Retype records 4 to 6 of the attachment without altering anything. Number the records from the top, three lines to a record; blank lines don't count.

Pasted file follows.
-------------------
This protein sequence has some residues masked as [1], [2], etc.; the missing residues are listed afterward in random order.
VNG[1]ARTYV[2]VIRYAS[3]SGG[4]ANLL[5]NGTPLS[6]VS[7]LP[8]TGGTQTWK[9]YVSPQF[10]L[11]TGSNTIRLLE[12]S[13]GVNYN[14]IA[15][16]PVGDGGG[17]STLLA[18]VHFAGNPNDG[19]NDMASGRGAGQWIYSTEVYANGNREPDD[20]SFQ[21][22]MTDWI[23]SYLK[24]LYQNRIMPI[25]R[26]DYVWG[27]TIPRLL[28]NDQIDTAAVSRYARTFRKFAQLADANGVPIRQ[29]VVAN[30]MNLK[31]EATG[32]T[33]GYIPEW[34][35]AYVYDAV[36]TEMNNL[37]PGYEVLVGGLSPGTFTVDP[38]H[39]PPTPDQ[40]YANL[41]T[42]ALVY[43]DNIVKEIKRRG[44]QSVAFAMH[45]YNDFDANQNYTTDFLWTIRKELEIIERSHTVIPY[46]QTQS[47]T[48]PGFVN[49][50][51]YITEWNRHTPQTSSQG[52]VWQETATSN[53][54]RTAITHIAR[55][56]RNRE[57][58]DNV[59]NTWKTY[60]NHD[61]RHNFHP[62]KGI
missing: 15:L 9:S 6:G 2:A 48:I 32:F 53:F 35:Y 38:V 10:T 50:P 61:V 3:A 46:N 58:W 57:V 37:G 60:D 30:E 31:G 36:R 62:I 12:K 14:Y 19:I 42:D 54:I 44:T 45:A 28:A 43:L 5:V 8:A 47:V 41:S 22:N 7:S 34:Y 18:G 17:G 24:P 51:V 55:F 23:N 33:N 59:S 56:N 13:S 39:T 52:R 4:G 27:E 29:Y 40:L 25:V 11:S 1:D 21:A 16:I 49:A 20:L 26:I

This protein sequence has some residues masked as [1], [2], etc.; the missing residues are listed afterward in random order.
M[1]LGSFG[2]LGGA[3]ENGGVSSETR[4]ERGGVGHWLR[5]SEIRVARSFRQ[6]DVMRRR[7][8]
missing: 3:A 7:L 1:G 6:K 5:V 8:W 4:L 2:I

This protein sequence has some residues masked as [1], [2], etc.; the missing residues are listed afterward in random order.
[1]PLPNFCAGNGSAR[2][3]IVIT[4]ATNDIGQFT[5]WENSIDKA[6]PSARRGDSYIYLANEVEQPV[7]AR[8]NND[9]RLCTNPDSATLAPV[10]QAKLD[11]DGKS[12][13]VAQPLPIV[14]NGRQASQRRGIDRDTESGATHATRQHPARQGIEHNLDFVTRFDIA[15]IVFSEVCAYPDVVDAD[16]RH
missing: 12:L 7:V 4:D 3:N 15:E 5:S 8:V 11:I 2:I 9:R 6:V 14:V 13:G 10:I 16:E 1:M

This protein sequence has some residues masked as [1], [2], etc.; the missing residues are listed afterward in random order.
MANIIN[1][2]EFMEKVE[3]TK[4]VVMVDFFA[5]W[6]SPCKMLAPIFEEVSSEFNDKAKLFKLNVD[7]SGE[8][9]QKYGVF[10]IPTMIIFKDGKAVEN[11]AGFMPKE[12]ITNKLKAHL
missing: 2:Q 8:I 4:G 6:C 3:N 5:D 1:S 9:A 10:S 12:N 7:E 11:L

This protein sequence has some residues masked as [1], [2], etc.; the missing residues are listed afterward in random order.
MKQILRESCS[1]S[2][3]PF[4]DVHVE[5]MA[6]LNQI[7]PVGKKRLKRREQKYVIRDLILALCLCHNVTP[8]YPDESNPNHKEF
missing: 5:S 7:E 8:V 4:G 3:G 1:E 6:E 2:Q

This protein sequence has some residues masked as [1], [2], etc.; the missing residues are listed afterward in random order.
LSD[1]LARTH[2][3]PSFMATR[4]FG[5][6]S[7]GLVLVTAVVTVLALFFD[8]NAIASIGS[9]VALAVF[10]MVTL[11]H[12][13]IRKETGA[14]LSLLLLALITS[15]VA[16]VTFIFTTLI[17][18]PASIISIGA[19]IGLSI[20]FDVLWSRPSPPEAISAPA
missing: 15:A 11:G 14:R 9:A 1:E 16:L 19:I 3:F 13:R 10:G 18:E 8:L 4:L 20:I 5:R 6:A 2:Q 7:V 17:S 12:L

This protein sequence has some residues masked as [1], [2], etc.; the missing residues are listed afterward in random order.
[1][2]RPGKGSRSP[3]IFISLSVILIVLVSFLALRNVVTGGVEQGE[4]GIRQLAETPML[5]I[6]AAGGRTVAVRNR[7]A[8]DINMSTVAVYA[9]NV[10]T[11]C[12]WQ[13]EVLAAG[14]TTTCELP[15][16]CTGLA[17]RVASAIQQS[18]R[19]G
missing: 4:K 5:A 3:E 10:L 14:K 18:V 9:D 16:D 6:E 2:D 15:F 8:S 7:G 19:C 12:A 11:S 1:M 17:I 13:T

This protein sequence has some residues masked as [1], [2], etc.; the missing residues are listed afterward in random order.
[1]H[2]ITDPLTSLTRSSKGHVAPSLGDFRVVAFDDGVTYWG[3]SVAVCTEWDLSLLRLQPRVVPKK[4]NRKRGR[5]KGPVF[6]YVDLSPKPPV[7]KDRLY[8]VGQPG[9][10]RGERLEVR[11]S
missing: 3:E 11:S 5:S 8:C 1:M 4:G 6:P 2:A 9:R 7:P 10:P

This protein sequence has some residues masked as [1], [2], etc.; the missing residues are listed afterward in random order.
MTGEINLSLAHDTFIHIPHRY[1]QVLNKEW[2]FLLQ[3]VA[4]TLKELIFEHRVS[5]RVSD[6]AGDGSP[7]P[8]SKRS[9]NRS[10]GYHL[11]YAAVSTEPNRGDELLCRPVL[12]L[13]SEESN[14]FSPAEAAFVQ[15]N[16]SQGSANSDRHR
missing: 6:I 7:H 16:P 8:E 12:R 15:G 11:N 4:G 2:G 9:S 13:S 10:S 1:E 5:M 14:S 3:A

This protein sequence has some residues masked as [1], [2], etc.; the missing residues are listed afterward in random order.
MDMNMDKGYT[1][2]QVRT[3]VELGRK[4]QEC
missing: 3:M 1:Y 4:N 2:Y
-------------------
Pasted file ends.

This protein sequence has some residues masked as [1], [2], etc.; the missing residues are listed afterward in random order.
MANIIN[1][2]EFMEKVE[3]TK[4]VVMVDFFA[5]W[6]SPCKMLAPIFEEVSSEFNDKAKLFKLNVD[7]SGE[8][9]QKYGVF[10]IPTMIIFKDGKAVEN[11]AGFMPKE[12]ITNKLKAHL
missing: 2:Q 8:I 4:G 6:C 3:N 5:D 1:S 9:A 10:S 12:N 7:E 11:L

This protein sequence has some residues masked as [1], [2], etc.; the missing residues are listed afterward in random order.
MKQILRESCS[1]S[2][3]PF[4]DVHVE[5]MA[6]LNQI[7]PVGKKRLKRREQKYVIRDLILALCLCHNVTP[8]YPDESNPNHKEF
missing: 5:S 7:E 8:V 4:G 3:G 1:E 6:E 2:Q

This protein sequence has some residues masked as [1], [2], etc.; the missing residues are listed afterward in random order.
LSD[1]LARTH[2][3]PSFMATR[4]FG[5][6]S[7]GLVLVTAVVTVLALFFD[8]NAIASIGS[9]VALAVF[10]MVTL[11]H[12][13]IRKETGA[14]LSLLLLALITS[15]VA[16]VTFIFTTLI[17][18]PASIISIGA[19]IGLSI[20]FDVLWSRPSPPEAISAPA
missing: 15:A 11:G 14:R 9:A 1:E 16:L 19:I 3:F 13:R 10:G 18:E 8:L 4:L 20:I 5:R 6:A 2:Q 7:V 17:S 12:L